The Sikh Awareness Society (SAS) was established in 1998 amongst growing concerns of the ‘grooming’ of our youth. In Britain today Sikh youth are still actively targeted on the basis of their religion and history. This historically linked hate-crime causes much emotional distress to the families involved with the majority of these cases ending up in abuse.
Under common Punjabi mentality, these issues are still considered ‘taboo’ and are rarely addressed by the Gurdwara Sahibs, and Sikh community leaders. Therefore the victims of this hate-crime tend to suffer in silence.
The SAS was initially set up to deal with these issues. Since 1998 the SAS has grown to tackle many more issues affecting the Sikh community and the Sikh youth in Britain today.
We are now regarded as a leading independent Sikh advisory board, speaking for the concerns of the Sikh Sangat. The SAS originally operated as a discreet, confidential service, providing counselling and support to the West Midlands Sikh community.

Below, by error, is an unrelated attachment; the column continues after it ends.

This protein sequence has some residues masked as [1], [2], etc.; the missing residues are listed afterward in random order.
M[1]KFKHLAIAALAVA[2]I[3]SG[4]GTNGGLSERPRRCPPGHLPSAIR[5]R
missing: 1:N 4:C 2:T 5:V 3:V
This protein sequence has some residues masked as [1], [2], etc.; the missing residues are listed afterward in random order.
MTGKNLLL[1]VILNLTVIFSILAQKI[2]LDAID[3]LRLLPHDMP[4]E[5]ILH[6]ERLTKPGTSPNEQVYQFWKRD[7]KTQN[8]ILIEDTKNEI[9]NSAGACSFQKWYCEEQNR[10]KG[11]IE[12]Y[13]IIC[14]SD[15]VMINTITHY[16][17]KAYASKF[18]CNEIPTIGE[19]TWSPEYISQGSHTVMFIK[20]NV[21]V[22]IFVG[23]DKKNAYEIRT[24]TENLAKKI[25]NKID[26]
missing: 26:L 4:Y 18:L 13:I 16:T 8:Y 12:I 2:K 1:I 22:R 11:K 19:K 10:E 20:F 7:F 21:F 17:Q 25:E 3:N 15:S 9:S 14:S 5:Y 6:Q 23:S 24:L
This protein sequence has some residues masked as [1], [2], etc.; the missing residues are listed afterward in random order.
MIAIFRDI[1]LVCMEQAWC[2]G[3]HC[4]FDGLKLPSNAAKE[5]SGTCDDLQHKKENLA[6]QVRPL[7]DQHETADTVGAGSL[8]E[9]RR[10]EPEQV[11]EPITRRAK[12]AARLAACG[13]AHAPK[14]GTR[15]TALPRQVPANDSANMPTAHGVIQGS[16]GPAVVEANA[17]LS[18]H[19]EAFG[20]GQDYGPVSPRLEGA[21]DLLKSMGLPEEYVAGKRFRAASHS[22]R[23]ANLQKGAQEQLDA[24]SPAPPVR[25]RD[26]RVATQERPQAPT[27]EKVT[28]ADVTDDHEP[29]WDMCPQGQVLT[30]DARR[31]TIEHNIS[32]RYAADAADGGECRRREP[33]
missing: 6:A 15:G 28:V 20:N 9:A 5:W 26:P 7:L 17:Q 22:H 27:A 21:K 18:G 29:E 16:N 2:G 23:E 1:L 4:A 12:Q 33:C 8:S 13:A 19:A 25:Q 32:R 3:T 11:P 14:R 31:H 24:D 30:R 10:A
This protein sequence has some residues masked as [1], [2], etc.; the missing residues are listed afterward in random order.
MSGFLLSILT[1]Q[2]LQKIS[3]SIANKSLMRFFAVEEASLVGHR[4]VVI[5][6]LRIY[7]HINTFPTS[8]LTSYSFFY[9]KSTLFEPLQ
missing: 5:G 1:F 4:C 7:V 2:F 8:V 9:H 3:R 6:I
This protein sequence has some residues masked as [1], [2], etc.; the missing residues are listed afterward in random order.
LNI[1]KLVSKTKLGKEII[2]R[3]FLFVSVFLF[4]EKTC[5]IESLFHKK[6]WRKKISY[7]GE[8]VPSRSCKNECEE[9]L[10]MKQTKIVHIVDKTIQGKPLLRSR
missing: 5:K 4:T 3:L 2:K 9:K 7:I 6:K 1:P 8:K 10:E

Due to an increasing number of calls from distressed Sikh families; in April 2006 we decided to expand our services and go nationwide, to address the Sikh Sangat to the issues and problems facing our community.
We initially started out in ‘problem areas’ i.e. towns/cities where we knew of serious hate-crimes and abuse in the past. We quickly came to realise it is a national problem and far more deep-rooted.
THE ROLE OF THE S.A.S
- Raises awareness of current problems facing the Sikh community.
- Provides a confidential 24-hour telephone and call-out service to the Sikh Sangat.
- Counselling and rehabilitation programs.
- Promotes greater understanding of Sikh religious concepts and history.
- Sikh out-reach programs.
- Provides ‘Big Brother’ and ‘Big Sister’ support for Sikh youth
- Acts as a liaison body between the Sikh youth and the Committees of the Gurdwara Sahibs.
- Works to document and expose hate-crime and human rights violations against Sikhs.